As he served Butchers in the Market , he had a good way, he said, and easy of Maintaining himself, nor had any Occasion to go upon the Highway; but notwithstanding the constant Assertions of his Innocence, his Companion Reeves affirm'd that in other Robberies, about Kentish-Town and Hoxton, Hartly was sometimes Confederate with him, and oftentimes for knocking down and mischiefing, when the others were for a gentler Methods of committing the Robbery.

The Day preceeding his Execution, he said he thought it very hard and unaccountable that they should so long be kept in expectation of the King's Mercy when His Majesty went to Hanover, and be so miserably baulk'd of it at last; and that he had Reason to Curse all those who had buoyed him up with Expectations and Assurances of Life, since he found the reallity to be Death.

4. THOMAS REEVES, about 28 Years old Condemn'd also for Robbing Roger Worthington in the Fields near Shoreditch, Striking him over the Head, binding him Hand and Feet in a cruel manner, and then leaving him Naked in a Ditch at Anniseed Clear.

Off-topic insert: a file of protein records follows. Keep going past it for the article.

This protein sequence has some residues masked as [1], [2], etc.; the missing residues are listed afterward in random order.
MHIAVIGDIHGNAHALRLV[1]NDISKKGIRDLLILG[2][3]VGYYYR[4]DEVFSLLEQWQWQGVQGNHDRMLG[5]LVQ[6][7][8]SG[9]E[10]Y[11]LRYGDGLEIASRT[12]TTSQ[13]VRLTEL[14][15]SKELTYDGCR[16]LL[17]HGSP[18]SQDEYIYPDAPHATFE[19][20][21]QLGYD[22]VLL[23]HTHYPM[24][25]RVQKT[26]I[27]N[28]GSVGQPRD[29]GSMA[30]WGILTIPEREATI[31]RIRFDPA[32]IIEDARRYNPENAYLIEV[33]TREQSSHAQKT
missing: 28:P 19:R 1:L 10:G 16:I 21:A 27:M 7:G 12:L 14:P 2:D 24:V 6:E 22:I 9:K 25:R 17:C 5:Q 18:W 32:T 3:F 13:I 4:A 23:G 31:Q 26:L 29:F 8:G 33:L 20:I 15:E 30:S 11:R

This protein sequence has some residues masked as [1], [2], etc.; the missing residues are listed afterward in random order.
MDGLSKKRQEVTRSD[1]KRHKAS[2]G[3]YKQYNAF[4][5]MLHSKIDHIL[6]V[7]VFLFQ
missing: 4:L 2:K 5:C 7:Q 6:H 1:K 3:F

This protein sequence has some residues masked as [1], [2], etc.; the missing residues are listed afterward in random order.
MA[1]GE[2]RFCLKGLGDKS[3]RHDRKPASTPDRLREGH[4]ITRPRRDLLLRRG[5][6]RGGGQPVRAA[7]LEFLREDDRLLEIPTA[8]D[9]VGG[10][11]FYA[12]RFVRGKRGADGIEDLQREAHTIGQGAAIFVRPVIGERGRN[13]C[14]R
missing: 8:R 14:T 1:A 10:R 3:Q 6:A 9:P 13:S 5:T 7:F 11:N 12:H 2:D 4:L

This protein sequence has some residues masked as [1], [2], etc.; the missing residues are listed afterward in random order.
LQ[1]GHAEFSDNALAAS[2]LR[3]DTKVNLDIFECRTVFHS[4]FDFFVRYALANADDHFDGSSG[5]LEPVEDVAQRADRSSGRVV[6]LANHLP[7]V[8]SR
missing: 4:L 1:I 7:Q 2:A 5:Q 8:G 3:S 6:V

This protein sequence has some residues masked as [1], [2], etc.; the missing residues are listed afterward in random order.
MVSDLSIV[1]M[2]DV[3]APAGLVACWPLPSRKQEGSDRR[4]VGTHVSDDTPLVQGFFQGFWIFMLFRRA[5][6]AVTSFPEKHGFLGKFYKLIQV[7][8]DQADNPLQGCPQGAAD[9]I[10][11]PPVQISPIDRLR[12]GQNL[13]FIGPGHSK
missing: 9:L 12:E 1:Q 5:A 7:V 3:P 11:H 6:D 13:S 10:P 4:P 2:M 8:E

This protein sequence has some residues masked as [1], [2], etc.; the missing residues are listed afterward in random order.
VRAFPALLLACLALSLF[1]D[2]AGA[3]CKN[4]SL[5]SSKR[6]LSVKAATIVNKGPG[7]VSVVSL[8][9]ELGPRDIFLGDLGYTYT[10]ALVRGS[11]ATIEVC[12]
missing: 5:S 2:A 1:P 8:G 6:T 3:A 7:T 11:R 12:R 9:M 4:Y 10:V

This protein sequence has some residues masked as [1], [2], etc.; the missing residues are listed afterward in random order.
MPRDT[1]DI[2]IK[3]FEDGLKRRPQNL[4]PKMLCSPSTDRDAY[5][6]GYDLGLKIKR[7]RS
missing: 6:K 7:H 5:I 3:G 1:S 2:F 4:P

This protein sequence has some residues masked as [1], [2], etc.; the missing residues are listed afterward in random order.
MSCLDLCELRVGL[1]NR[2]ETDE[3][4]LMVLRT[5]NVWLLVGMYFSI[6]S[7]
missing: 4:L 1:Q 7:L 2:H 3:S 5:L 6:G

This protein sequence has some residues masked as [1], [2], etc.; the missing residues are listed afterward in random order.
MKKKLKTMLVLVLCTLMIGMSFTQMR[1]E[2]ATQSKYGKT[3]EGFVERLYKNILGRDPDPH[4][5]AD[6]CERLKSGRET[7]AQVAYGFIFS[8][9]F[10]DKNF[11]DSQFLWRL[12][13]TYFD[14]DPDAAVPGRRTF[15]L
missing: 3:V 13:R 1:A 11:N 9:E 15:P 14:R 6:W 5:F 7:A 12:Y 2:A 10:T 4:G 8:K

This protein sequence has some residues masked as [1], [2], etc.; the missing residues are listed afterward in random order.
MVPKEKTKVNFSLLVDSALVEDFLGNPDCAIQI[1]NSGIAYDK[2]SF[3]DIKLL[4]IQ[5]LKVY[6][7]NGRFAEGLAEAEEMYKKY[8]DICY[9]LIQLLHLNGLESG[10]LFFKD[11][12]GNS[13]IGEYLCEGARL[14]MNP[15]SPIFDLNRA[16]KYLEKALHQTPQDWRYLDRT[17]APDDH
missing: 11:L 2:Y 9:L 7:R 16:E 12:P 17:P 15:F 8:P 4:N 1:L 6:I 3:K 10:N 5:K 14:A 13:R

This Prisoner said that he was by Trade a Tin-Man , having been Apprentice to his Father, who us'd him with much Lenity and Indulgence, little immagining what a wretched and deplorable End he would make. He said he design'd to warn some of his Relations, least they should bring themselves to the like Misery; but that they would not bear it so Manfully as he had done, for he believed no Man had a better Share of Boldness than himself, as appear'd by his being, he said, always the Captain of his Gang, and the Purse-Bearer after every Robbery.